When you run a website like this, you notice trends and patterns. People like certain things more than others. For example: after a match the busiest posts on Arseblog News are the ones in which people get really involved, like the player ratings.
The fact readers can provide their own ratings via our system, leave comments, and argue the toss with other fans is understandably something that engages people. Also, transfers. We all know that. The biggest ever posts on the site have been our transfer deadline live blogs. Even the really quiet one when the only signing we made was Nacho Monreal drew in hundreds of thousands of views.
But there’s one phenomenon I’ve never quite fully understood: shirt numbers. Honestly, there’s a lot of love out there for posts about player shirt number changes. Deadline days aside, one of the most popular posts on the site – of all time – was about Diaby and Sanogo being given new numbers. Yesterday, a story about Hector Bellerin changing from 39 to 24 (#ahbyediaby) ahead of the new season was the second busiest of the summer so far.
I liked it because it satisfied my need to try and find patterns in numbers everywhere I go. When I’m stuck in traffic sometimes I try and see if I can make a sequence of some kind from number plates and 39 to 24 is lovely because 9-3 = 6 and 2+4 = 6 and this pleases me greatly. I don’t really know why. I’m not even terribly mathematically minded, I just like it when I can find things like that.
I suspect that reader interest in the story wasn’t based on that however. The biggest story of the summer so far was not the signing of Petr Cech, or any of the associated stories about his medical, his permission to come here or anything like that. It wasn’t the high-profile, big-money signing of Vlad Dragomir, or any other transfer tittle-tattle.
It was the picture of Alex Oxlade-Chamberlain in what’s purportedly the new away kit. The Ox has a small lead now, but could still be overtaken by Bellerin’s new number. Imagine if we could post something about a player changing numbers and wearing a new kit. The Internet would explode into a thousand tiny pieces (hopefully in a sequence, or shards, that I could put together and find joy in).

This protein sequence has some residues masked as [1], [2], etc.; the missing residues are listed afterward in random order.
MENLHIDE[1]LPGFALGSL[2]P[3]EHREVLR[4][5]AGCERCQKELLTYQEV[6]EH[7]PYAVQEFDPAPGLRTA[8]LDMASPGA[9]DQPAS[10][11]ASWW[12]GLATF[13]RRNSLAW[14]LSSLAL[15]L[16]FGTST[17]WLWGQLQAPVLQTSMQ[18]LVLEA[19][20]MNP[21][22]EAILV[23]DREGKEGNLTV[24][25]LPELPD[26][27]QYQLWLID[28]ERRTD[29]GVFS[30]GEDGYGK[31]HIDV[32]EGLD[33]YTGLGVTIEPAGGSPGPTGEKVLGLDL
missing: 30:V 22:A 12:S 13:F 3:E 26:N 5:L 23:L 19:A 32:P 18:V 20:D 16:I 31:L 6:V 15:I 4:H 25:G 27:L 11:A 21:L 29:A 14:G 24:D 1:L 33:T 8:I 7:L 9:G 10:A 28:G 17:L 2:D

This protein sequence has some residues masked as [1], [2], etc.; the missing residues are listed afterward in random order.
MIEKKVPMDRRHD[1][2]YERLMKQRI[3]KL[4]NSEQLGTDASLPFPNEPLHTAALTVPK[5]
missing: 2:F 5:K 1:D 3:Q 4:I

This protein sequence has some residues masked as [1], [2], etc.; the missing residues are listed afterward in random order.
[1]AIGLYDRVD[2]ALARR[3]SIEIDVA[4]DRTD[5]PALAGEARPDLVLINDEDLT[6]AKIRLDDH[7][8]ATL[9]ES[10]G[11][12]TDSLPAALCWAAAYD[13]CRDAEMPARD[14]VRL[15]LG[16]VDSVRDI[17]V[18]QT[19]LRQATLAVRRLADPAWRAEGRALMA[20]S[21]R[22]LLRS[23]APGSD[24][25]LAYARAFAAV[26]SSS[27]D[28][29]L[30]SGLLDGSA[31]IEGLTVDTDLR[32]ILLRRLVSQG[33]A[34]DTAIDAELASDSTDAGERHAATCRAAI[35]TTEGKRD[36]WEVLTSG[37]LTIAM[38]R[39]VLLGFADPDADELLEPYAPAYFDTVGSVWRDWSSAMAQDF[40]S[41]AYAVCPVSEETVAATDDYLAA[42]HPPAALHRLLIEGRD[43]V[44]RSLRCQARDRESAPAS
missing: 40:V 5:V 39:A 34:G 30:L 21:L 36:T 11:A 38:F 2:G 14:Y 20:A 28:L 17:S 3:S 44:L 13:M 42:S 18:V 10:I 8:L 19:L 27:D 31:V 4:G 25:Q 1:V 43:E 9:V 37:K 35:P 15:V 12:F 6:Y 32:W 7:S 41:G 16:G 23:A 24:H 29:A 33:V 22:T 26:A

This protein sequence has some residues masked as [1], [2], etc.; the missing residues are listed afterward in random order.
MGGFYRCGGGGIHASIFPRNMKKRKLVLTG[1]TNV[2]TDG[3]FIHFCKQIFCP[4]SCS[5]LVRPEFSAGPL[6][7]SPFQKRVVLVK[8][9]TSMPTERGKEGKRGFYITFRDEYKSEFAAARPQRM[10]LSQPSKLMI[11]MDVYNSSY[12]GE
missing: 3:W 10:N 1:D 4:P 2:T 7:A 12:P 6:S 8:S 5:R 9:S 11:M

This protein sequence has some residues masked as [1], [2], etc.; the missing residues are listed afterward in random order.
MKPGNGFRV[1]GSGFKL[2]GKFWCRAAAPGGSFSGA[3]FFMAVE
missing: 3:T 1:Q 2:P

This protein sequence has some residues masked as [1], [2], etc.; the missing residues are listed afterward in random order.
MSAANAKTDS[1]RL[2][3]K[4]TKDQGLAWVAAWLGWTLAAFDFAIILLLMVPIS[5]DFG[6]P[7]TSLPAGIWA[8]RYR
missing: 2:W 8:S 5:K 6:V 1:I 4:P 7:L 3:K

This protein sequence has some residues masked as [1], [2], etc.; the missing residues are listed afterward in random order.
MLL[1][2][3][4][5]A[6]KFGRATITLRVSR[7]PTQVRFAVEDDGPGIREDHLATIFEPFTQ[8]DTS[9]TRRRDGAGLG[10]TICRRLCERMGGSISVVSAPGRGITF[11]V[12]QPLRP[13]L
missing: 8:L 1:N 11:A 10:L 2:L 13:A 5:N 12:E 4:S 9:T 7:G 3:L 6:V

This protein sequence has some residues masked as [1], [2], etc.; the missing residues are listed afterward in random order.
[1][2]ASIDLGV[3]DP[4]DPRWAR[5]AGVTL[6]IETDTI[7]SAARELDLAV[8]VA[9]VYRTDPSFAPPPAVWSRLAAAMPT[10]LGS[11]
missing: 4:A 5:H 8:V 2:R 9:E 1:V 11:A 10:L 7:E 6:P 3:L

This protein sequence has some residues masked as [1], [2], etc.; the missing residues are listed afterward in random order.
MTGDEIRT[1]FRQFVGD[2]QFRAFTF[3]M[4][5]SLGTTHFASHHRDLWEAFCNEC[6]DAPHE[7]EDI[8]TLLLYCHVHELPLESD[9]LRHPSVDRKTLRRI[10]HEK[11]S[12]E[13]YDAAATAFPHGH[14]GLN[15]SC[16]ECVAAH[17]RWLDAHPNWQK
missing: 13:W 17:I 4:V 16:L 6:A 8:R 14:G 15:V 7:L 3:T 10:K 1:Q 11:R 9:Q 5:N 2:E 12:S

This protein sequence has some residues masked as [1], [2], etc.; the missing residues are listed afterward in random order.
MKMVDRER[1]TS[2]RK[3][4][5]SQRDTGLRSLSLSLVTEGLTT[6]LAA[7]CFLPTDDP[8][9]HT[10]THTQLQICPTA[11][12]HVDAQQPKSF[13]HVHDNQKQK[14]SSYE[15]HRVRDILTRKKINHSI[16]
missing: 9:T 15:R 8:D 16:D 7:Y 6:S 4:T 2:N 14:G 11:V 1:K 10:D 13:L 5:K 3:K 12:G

There’s not much to tell from the first day of pre-season other than some of the chaps look like they’ve had a good haircut before coming back to work, which is important. A fellow should look smart on his return to work after holidays. Take your hat off entering the building, pick it up on the way out, ready to throw it into the air should anything exciting or joyous happen on the way home.
There are also players involved now who, most likely, will be part of the game in Singapore on July 15th (just a week away!), but not at all when it comes to the meat and drink of our season. For example, Wellington Silva is there but it would a remarkable thing if he wasn’t loaned out again, or sold, despite the fact he’s got a Spanish passport now.
The Brazilian is now 22 and yet to play a first team game for the club, and his current age makes him 6 years older than Jack Wilshere when he made his debut, for example. Passportian issues could be used to explain that but loan spells at Alcoyano, Ponferradina, Murcia and Almería are not the usual pathway to the Arsenal first team. It’s all a bit Samuel Galindo or something.
Similarly, young players like Dan Crowley and Chuba Akpom will train with the group but really should be eyeing loan moves for the season ahead. Both of them have fantastic quality and have probably outgrown the youth/under21 level for it to be in any beneficial for them. It was interesting that during last season plenty were calling for Akpom to be given more first team football with us, but a loan spell at Nottingham Forest showed he’s still got plenty to learn about how to play when there’s pressure and expectation
For both of them a move away on loan, either short-term or for the duration of the season, seems to be the most likely outcome. And what of someone like Serge Gnabry? He’s very highly regarded and was beginning to make inroads into the first team before injury stopped him in his tracks. Will the manager hope he can pick up where he left off, or will he reason that after so long out the need to play regularly somewhere is the best thing for him to get his career back on track?
It’s why pre-season is about more than getting fit, hard running and ensuring you have the stamina for the campaign ahead. The manager will be looking at all his players – from young to old – and looking to build a solid, balanced squad. With only minimal disruption this summer (Ospina and Alexis at the Copa America, Joel Campbell at the Gold Cup), he’s got a better chance of doing that.
As pointed out on Reddit, this will be Mesut Ozil’s first proper pre-season with us. He joined late in August 2013, and last summer was at the World Cup, arrived back late, tired and eventually picked up an injury which kept him out for three months. To have him, and others, fully prepared – even if the season starts early – should be a positive thing for us.
Anyway, more from the pre-season as and when we have it. If you missed yesterday’s Arsecast Extra you can find it here or listen below. James and I discuss the departure of Podolski, Arteta’s new deal, what that might mean for transfers, and speculate on what the manager might do between now and the close of the transfer window.
Right, that’s your lot. Till tomorrow.
* with apologies to @7amkickoff 😉